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NavSource Online: Submarine Photo Archive


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Dorado (SS-248)


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Gato Class Submarine: Laid down, 27 August 1942, at Electric Boat Co., Groton, CT.; Launched, 23 May 1943; Commissioned USS Dorado (SS-248), 28 August 1943; Final Dispostion, lost at sea while in transit from New London, CT. to the Panama Canal; Struck from the Naval Register, (date unknown).

Specifications: Displacement, Surfaced: 1,526 t., Submerged: 2,424 t.; Length 311' 9"; Beam 27' 3"; Draft 15' 3"; Speed, Surfaced 20.25 kts, Submerged 8.75 kts; Complement 6 Officers 54 Enlisted; Operating Depth, 300 ft; Submerged Endurance, 48 hrs at 2 kts; Patrol Endurance 75 days; Cruising Range, 11,000 miles surfaced at 10 kts; Armament, ten 21" torpedo tubes, six forward, four aft, 24 torpedoes, one 3"/50 deck gun, two .50 cal. machine guns, two .30 cal. machine guns; Propulsion, diesel electric reduction gear with four General Motors main generator engines, 5,400HP, Fuel Capacity, 97,140 gal., four General Electric main motors, 2,740HP, two 126-cell main storage batteries, twin screws.

NOTE:
Dr. Campbell's published book USS DORADO (SS-248) On Eternal Patrol 6" X 9" Tradebook format. 612 pages, includes more than 200 pages in 12 Appendices. ISBN number: 978-1-257-95155-0.
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Dorado 346k The keel of the Dorado (SS-248) being laid, 27 August 1942, at Electric Boat Co., Groton, CT.
This part of the keel is the steel beam between the outer hull and the pressure hull. It also likely separated a tank, for example it could separate the port and starboard portion of a main ballast tank or variable ballast tank.
It appears the man is operating a pneumatic rivet gun. I would says he is driving the symbolic first rivet for the keel laying. Interesting that this is being done prior to the keel being landed on the keel blocks. Then there is the welding ground clamp below the man's right hand and a welder with hood standing by. It could be that the first rivet was driven followed by the first weld.
Text courtesy of Darryl L. Baker.
Electric Boat photo in the NARA (National Archives & Records Administration) files, courtesy of Patrick Donnelly, DR. Douglas Campbell & ussdorado.com
Signs of the times 315k Signs of the times: Logo's for the following boats are emblazoned on the building wall to the right: Dace (SS-247), Dorado (SS-248), Flasher (SS-249), Flier (SS-250), Flounder (SS-251) & Gabilan (SS-252). Photo from the Photo Essay How To Build A Submarine at Electric Boat Co. New London, Conn.
Photographer: Bernard Hoffman, courtesy of life.time.com
Dorado 200k First day cover for keel laying of the Dorado (SS-248). Her keel was laid in the Victory Yard of the Electric Boat Company on 27 August 1942. Courtesy of Darryl L. Baker.
Dorado 486k Dorado (SS-248) was sponsored by Mrs. E. G. Allen. Photo courtesy of Wendy S. Gulley, Archivist,Submarine Force Museum, Naval Submarine Base NLON, Groton CT.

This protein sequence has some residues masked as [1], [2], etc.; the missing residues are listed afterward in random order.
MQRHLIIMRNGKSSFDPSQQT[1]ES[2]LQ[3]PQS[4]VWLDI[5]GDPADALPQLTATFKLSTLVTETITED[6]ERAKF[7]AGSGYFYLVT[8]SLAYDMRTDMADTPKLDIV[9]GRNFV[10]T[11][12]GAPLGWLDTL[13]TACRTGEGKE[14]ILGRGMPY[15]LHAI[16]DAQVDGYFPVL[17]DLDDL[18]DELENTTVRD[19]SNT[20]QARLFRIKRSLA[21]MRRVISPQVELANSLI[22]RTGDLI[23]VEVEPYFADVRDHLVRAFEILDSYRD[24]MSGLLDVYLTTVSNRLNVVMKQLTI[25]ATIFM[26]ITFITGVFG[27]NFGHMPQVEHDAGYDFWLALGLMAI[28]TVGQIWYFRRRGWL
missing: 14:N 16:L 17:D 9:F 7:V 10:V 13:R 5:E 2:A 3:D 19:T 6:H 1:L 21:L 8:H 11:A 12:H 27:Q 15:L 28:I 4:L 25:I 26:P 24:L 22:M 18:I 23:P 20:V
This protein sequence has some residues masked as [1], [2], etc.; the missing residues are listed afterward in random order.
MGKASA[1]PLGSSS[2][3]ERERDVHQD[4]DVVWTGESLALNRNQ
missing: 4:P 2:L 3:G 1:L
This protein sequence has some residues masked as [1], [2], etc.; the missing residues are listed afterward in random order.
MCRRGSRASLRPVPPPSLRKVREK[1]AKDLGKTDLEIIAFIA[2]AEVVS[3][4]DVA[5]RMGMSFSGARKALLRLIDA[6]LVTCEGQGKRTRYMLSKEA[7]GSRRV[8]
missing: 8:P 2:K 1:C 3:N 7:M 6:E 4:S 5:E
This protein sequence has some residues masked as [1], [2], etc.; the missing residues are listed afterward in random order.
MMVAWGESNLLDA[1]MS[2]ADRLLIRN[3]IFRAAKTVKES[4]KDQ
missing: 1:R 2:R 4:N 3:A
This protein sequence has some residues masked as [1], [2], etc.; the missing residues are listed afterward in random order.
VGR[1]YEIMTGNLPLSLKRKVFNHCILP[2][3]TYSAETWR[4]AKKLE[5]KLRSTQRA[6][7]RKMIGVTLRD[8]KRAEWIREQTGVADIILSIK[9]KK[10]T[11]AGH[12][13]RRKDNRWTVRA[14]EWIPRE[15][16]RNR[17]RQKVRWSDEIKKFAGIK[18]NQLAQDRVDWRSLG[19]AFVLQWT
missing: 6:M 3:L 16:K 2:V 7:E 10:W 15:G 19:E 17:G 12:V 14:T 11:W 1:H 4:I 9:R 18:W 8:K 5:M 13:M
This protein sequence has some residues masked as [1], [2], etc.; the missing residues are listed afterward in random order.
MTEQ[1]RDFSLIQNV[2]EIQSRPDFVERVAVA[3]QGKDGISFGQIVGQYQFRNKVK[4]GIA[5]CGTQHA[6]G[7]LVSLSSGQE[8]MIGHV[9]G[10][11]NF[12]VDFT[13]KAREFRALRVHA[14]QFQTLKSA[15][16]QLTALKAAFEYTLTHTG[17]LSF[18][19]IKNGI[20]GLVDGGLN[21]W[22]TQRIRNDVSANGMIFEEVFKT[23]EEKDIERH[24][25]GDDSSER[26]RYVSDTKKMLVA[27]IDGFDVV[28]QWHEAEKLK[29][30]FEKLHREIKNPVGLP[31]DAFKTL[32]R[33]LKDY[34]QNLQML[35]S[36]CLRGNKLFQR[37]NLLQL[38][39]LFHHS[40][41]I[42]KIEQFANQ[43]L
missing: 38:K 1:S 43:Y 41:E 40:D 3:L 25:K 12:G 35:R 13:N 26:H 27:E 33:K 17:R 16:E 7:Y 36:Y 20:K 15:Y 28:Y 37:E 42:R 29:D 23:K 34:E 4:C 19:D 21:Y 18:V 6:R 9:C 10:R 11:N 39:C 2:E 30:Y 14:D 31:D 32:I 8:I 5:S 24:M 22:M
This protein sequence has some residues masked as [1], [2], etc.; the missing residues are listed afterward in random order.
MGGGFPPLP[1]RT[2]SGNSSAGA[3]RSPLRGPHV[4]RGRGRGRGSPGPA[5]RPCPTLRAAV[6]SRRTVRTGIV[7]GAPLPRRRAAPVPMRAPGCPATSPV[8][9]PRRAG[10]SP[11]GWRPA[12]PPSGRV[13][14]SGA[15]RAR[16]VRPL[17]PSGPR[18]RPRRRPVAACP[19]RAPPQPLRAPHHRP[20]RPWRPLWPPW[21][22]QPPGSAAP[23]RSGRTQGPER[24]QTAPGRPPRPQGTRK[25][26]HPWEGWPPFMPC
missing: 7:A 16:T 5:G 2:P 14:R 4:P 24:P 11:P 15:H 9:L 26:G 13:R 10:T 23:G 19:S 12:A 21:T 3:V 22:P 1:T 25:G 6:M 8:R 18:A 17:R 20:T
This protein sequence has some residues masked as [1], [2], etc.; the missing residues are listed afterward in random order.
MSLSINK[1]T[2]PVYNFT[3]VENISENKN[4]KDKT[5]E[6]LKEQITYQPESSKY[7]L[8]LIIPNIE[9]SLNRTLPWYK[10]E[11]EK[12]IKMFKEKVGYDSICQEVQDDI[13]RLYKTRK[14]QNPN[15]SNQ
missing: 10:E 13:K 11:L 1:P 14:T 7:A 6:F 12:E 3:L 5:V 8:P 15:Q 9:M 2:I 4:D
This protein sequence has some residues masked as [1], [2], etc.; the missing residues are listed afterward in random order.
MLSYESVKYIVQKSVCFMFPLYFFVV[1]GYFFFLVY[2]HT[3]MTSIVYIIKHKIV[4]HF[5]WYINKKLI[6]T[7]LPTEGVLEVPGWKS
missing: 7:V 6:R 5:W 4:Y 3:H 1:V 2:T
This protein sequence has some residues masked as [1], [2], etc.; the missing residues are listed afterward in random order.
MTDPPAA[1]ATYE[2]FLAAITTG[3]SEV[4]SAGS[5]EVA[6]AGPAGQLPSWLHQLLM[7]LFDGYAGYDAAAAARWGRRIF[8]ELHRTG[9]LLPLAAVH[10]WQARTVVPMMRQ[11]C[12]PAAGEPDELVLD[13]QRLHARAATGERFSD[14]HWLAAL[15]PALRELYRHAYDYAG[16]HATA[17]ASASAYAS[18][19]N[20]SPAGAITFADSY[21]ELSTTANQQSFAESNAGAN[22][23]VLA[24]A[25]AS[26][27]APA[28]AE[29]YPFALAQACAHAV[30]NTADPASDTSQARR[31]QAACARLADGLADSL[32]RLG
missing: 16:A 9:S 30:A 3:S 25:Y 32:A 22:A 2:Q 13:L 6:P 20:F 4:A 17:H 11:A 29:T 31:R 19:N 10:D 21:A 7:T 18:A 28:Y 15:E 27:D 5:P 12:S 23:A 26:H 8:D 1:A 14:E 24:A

Dorado 75k The caption reads: "The commander of the lost submarine Dorado (SS-248) and his family at the launching of the craft last May at Groton, Conn. From left: EARLE V. SCHNEIDER, the commander's son; CHIEF RADIOMAN EARLE G. SCHNEIDER, his father; EARLE C. SCHNEIDER, the sub commander; and MRS. SCHNEIDER, his mother.' at Electric Boat Co., Groton, CT., 23 May 1943. Photo i.d. courtesy of DR. Douglas Campbell & ussdorado.com.
USN photo courtesy of ibiblio.org.
Dorado 563k On the occasion of Dorado's (SS-248) launching, 23 May 1943, Lt. Comdr. Earle C. Schneider, her prospective commanding officer, stands with (L-R) his wife of six years, Stella, his father Chief Radioman Earle V. Schneider, his 5-year old son Earle V., and his mother Mary Louise. Lt. Comdr. Schneider, cited for his "excellent judgment and cool courage under fire," held the Silver Star awarded for his performance of duty as assistant approach officer in the submarine Trigger (SS-237)) on three war patrols.
Dorado was Schneider's first command.
Photo & text courtesy of Electric Boat Company Photograph in Ships Names and Sponsors Collection, Naval History & Heritage Command.
Dorado 77k Launching of the Dorado (SS-248) at Electric Boat Co., Groton, CT., 23 May 1943. Electric Boat Co. / USNHC photo # 79755.
Dorado 108k Closeup view of Dorado's (SS-248) midships area, taken while she was fitting out at the Electric Boat Company shipyard, Groton, Connecticut, in August 1943. Note women workers in the foreground, and the ship's bell at left. Official USN photo USNHC # 80-G-468485 by Lieutenant Commander Charles Fenno Jacobs, USNR., now in the collections of the National Archives.
Dorado 187k A view of the Dorado (SS-248) at a fitting-out pier where technicians install interior equipment.
Note the ship's bell.
Photo from the Photo Essay How To Build A Submarine at Electric Boat Co. New London, Conn.
Photographer: Bernard Hoffman, courtesy of life.time.com
Photo i.d. verified courtesy of Ric Hedman & John Hart.
Dorado 137k Stepping off the dock and down the gang plank to the deck of the Dorado (SS-248), this rivet-less Rosie gets her day's work assignment from her boss and proceeds to the forward / aft engine room area. Note her companion from the gangway walk three photos down (with the checkered shirt and red hair-cover) past the sailors is sitting in the background. Photo from the Photo Essay How To Build A Submarine at Electric Boat Co. New London, Conn.
Photographer: Bernard Hoffman, courtesy of life.time.com
Dorado 145k Over the shoulder of her supervisor is another submarine in the background fitting out. It is possible that this boat is the Dace (SS-247). She was launched 25 April 1943 & commissioned, 23 July 1943. Photo from the Photo Essay How To Build A Submarine at Electric Boat Co. New London, Conn.
Photographer: Bernard Hoffman, courtesy of life.time.com
Dorado 140k Right hand on the wrench.Photo from the Photo Essay How To Build A Submarine at Electric Boat Co. New London, Conn.
Photographer: Bernard Hoffman, courtesy of life.time.com
Dorado 136k Our two ladies on their way to paint a submarine pass by a group of sailors undoubtedly admiring their taste in clothing. Photo from the Photo Essay How To Build A Submarine at Electric Boat Co. New London, Conn.